Axana Soltan Speaks at Wilder School Commencement

"As a young immigrant, my intelligence was frequently questioned. If I entered an academic competition, I was expected not to succeed. Many of my peers and teachers were often skeptical of my abilities because there was no precedent of what a girl like me could do. No precedent of Afghan girls being class presidents. Of going on to become lawyers, leaders, and change-makers."

Encouraged by family and friends to inspire others, Axana Soltan ‘17 has been an activist on behalf of children around the world since she was a teen. The recent undergraduate commencement speaker at VCU’s L. Douglas Wilder School of Government and Public Affairs founded Enhancing Children’s Living in 2013 “to be a humanitarian unit that ignites the lives of children living in destitution.” The organization provides access to meal nourishment, education, advocacy and medical care to children in the United States and beyond.

“I am so fortunate to be here,” said the native of Afghanistan, who came to the United States at age 10 with her family. “I am blessed to be a citizen. This country has given me so many opportunities, and I want to help those who aren’t as fortunate.” Noting that her native country has been at war for decades and remains one of the world’s poorest nations, Axana said, “Coming from there, I’ve been passionate about community service and helping people.”

In her Wilder graduation speech, Axana noted, “I’ve had a chance to witness the wildly different backgrounds that have brought so many of us here: a melting pot of religions and cultures, colors and languages, aspirations and dreams. Although we come from various walks of life, there is one force that’s driven us all together—education.”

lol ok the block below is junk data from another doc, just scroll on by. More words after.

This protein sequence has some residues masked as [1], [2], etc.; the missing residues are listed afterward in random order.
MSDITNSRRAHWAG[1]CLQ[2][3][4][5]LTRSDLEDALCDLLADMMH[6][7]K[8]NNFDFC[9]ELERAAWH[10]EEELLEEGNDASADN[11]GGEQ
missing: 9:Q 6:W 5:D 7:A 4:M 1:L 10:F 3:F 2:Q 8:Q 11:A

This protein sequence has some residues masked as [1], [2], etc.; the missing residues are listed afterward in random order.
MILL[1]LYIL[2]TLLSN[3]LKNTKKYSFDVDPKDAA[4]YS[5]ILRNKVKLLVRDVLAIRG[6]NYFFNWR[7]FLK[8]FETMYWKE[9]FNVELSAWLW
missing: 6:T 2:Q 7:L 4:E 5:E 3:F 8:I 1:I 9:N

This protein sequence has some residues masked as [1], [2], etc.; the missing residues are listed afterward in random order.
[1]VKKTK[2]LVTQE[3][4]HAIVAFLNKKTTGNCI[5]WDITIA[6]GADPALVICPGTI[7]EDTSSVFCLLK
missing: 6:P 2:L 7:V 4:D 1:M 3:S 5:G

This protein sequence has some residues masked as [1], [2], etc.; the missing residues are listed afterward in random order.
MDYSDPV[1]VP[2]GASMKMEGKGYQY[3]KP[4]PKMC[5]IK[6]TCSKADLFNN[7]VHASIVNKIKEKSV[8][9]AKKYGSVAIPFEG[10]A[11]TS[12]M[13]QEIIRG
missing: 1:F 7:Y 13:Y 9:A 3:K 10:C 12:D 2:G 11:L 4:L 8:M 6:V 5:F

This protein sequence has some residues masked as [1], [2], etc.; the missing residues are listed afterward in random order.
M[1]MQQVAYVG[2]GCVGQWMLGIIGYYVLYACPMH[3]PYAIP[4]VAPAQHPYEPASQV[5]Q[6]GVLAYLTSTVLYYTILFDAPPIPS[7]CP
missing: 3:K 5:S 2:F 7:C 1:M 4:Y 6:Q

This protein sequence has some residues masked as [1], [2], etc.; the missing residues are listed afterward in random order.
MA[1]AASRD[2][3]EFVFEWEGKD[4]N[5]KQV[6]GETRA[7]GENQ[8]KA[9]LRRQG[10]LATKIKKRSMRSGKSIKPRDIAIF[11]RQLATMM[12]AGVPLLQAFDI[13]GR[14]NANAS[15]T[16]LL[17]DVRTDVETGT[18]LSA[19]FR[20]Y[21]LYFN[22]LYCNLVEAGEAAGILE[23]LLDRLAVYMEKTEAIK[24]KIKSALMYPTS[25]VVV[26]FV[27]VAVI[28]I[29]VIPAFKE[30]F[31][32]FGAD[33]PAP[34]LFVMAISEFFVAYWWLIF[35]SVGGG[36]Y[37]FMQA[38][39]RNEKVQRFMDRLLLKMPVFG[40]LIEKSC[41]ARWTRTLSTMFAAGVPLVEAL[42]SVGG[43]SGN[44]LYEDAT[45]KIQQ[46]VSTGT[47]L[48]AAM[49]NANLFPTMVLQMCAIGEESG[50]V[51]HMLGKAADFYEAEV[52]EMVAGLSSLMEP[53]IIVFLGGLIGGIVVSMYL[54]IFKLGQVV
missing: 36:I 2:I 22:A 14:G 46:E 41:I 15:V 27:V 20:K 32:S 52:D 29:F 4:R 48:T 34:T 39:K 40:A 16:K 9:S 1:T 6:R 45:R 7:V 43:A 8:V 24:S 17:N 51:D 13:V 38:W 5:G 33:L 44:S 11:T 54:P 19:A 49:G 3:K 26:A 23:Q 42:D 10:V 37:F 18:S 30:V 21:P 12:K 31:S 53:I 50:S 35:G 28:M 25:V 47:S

Earlier this year, Enhancing Children’s Living assembled 72 backpacks of school supplies and presented each – with a rose – to students at Richmond’s Carver Elementary School near VCU. Previously ECL has sent backpacks to Mazar-i-Sharif in Afghanistan. The support offered by her organization reflects Axana’s commitment to education, which her graduation speech acknowledged: “I knew that it was only through education that I could be the one to set the precedent, to make things better for the next little girl from Afghanistan, Iraq, Iran, Syria, Palestine,” she said.

Axana joined the Honors College as a continuing student in the second semester of her freshman year. “I am grateful to the Honors College for providing me with tools and resources to succeed a in professional capacity,” she said. A criminal justice major, she plans a career in law. “I’m interested in working with juveniles or international law. I’m inspired by prosecutors who stand up for justice and help people,” she noted.